Desire and Determination

In this issue you will read about riding for the disabled. Horses are magnificent, and as riders we are already aware that the benefits of horseback riding are many. Horses not only contribute to mankind by sharing a workload for the rancher and farmer and by performing in athletic competition, but also as companions, teachers, motivators, and healers. As you will see in this issue in Special Features, horses provide for us plentifully.

When I first read the story of Kerrill Hardy (see For the Rider in this issue), I was reminded of a young neighbor of mine who had the same kind of desire and determination as the two sisters who founded HORSES, but his victory, in comparison, was on a much smaller scale.

Several years ago my friend and I rode to the house of the two young brothers who were to go along with us on a trail ride. Donnie was in the yard, mounted and ready to go; James was at the roadside with his horse and . well. some interesting gear.

James' mother yelled out the screen door, "James, come on in, the doctor said you can't ride, remember?" According to Donnie, James had strained his back and was supposed to be resting.

But you had to know James. James could not be 'told'; he had to figure things out for himself. And that 's exactly what he did. With ingenuity and determination, he rigged up a harness and cart for his horse. "If I can't ride, I'll drive," he decided. He was determined to go on this trail ride. I chuckled silently to myself, "Aww, that is so cute," while at the same time feeling sorry for him that all the effort put into this was surely to be wasted.

James had found a hand truck - a two-wheeled, metal framework for moving around heavy boxes, refrigerators, and the like - and had tied a piece of cardboard to it to make a 'padded' back and a seat. It appeared to be no problem to James that he would have to hold his legs up the whole way since the base of it was large enough for only his rear end. Not to mention the fact that a hand truck has solid rubber wheels, no shock absorbers, and a very rigid framework . I didn't want to look.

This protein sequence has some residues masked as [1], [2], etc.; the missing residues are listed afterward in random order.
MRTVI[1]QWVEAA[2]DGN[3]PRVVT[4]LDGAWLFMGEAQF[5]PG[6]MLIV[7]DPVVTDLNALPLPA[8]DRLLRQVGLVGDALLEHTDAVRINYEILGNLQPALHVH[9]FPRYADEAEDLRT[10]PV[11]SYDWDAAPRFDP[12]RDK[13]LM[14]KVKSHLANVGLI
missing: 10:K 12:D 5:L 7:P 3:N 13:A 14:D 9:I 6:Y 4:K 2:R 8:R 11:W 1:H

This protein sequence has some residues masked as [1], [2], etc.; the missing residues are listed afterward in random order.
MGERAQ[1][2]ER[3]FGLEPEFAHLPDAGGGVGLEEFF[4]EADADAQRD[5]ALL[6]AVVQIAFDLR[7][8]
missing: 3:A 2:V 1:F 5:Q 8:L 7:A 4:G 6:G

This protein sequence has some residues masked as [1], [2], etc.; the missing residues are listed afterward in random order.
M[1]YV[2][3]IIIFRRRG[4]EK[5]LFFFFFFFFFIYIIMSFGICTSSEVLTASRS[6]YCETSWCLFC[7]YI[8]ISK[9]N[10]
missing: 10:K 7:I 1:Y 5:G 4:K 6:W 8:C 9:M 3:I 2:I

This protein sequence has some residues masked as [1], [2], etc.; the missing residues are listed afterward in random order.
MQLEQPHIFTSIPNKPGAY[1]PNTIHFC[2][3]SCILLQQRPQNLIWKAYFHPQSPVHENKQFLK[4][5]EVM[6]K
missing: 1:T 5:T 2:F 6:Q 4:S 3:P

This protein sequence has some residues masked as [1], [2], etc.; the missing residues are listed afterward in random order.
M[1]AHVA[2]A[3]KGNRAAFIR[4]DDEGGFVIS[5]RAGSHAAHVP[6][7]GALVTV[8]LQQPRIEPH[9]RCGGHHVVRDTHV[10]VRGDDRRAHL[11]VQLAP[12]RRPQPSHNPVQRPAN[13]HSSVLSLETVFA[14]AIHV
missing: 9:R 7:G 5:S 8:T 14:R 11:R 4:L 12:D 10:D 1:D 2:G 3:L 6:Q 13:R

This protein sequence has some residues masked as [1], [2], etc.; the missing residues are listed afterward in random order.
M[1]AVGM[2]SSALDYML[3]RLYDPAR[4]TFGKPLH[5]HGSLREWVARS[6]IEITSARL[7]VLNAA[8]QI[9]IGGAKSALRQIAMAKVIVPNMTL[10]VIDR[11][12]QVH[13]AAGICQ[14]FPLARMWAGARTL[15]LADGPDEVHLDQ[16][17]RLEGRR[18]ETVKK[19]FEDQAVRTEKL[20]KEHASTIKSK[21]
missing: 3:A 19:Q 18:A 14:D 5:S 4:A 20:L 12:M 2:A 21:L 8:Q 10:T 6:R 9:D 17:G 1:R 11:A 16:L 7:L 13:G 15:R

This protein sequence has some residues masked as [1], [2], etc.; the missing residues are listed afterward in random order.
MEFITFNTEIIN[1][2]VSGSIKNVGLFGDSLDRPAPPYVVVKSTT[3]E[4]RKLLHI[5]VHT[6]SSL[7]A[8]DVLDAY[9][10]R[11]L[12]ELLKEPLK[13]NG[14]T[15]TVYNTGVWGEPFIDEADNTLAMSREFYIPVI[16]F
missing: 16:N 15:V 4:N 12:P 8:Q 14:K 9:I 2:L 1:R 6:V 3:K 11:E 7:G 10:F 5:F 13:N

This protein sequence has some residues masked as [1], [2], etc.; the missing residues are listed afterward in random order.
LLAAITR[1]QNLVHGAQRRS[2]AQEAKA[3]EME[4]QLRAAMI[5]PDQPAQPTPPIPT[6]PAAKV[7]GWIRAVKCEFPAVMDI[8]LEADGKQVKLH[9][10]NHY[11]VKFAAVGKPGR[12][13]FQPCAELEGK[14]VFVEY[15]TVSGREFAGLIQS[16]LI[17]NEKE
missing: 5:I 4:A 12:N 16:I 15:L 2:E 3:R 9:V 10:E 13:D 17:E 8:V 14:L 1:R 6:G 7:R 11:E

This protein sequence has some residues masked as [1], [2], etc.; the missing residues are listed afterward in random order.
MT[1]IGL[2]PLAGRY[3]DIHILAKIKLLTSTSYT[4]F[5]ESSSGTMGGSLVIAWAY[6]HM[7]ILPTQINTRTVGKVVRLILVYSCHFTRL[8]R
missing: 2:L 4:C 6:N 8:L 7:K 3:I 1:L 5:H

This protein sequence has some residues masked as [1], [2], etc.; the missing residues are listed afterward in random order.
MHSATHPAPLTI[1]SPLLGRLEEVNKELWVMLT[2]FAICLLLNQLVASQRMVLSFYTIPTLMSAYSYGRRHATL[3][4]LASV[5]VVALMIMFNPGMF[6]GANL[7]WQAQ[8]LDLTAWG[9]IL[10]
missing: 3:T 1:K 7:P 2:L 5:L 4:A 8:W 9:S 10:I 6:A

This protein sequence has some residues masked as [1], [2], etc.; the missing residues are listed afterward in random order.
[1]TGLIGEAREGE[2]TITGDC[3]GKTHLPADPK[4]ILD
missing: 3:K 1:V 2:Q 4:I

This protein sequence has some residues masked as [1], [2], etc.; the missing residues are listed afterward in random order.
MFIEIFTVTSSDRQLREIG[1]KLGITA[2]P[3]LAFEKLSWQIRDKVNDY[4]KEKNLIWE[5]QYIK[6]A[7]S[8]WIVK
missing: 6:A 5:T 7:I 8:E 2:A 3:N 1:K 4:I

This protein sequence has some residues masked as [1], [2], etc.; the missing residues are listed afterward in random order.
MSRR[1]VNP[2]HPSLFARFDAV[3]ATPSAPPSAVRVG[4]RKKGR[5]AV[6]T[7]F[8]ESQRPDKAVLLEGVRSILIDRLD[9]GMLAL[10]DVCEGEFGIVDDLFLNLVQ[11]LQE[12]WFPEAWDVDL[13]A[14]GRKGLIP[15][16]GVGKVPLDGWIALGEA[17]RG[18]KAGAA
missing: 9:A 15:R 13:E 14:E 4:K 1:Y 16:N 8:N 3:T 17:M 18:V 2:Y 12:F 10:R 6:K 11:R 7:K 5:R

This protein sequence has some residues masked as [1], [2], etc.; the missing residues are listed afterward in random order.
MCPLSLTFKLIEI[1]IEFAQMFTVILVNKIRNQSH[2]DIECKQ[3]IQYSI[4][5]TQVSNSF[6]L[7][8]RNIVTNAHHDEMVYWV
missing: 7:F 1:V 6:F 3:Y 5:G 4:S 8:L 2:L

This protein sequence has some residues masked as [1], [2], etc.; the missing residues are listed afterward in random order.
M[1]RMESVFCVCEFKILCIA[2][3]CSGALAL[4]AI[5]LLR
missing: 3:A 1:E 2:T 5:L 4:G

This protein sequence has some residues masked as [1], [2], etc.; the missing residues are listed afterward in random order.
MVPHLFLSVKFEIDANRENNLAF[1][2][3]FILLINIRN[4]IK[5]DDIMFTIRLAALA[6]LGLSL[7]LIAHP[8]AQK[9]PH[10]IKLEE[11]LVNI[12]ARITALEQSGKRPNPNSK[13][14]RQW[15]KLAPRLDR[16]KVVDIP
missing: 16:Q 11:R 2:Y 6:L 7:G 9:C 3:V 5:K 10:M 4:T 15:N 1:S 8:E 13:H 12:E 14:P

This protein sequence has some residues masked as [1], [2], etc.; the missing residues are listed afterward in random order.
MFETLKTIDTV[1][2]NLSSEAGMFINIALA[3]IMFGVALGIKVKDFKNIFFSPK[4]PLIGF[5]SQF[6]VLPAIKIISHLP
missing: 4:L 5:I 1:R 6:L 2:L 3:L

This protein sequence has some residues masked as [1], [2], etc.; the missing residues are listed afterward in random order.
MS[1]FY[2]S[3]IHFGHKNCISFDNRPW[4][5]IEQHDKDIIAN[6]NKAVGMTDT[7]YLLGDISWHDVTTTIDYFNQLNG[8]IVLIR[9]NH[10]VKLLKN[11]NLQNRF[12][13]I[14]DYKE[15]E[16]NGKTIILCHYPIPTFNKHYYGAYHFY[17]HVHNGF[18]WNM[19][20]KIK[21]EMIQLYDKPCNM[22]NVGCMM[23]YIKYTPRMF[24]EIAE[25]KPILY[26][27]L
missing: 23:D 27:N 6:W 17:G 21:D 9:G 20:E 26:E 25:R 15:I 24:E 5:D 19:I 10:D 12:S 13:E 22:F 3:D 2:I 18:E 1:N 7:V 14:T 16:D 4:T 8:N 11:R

James had been told by his doctor that he must not ride for a few days. Had that pediatrician known the benefits of therapeutic riding, he might not have said that. Also, had he known James better, he might not have said that. I sure wished his mother would just tell James "NO", but James wouldn't take no for an answer. His mother stood and waited patiently, knowing that James would have to figure out for himself that this was not going to work. I said, "James, that's not going to work." James insisted that it would. "That'll be worse on your back than riding," I said. "James, we'll go again another day, rest up today," my friend said. Donnie said, "Forget it James, it'll never work. Mom, tell him."

But James had planned this out very thoroughly. He had lengthened the reins so he could steer from behind his trustworthy horse. He had creatively fashioned a harness out of a thick, orange extension cord by strategically tying knots where needed. The hand-truck cart was also tied to the extension-cord harness so James could ride facing forward. This was the downfall of the project - it had to remain at a certain tilt and straightness for it to function. As James and his horse attempted to pull out onto the stone road, I wondered what makes some people so determined. I watched with amazement, and his mother watched with an open mouth - amazed that he had actually gone two feet - and ready to yell sharply to stop, yet knowing the moment was not yet right to try to stop him. (any minute, now.)

On the rough ground the cart bounced and teeter-tottered sending jolts up through his body that would have made a good spine hurt. What a patient, sweet, tolerant horse, I thought, as the cord visibly jerked on her as well. My friend and I stayed mounted and watched. His brother protested, "Mom, tell him No!" His mother cringed and as she began to yell, she halted. The horse had stopped. James yelled "Git up", and the mare looked around at James and all the gear attached to her. He used the cord to slap her rump to move. She took one cooperative step and started to turn onto the road. The cord harness slipped at a knot and began to go crooked. As the weight of the crooked cart tugged on it, the harness became more crooked, turning the cart sideways. The horse finally had something to say to James - she reared up and came down with her body turned sideways, looking questioningly at James, with all the cording strung across her back and slipping its knots. And that was the end of that.

James' trail ride lasted only 10 feet, but it was enough to satisfy him and to convince him to stay home. His mother smiled with relief. All in a day's lessons...

It is this desire to be with horses, this relationship with the magnificent, cooperative beast that is a fundamental concept in therapeutic riding. People (and horses) will attempt to go above and beyond their perceived limits when there is desire and determination.

When you read about Kerrill Hardy, you will see just where her desire led.

 

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